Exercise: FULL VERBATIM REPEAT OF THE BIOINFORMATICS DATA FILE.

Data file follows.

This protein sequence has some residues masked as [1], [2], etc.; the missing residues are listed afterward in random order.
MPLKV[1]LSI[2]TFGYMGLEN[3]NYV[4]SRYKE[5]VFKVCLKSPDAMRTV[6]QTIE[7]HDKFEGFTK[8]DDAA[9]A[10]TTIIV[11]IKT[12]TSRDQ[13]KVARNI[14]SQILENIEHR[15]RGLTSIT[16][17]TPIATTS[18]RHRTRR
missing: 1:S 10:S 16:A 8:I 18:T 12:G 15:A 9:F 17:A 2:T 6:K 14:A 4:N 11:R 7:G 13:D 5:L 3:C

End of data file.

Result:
This protein sequence has some residues masked as [1], [2], etc.; the missing residues are listed afterward in random order.
MPLKV[1]LSI[2]TFGYMGLEN[3]NYV[4]SRYKE[5]VFKVCLKSPDAMRTV[6]QTIE[7]HDKFEGFTK[8]DDAA[9]A[10]TTIIV[11]IKT[12]TSRDQ[13]KVARNI[14]SQILENIEHR[15]RGLTSIT[16][17]TPIATTS[18]RHRTRR
missing: 1:S 10:S 16:A 8:I 18:T 12:G 15:A 9:F 17:A 2:T 6:K 14:A 4:N 11:R 7:G 13:D 5:L 3:C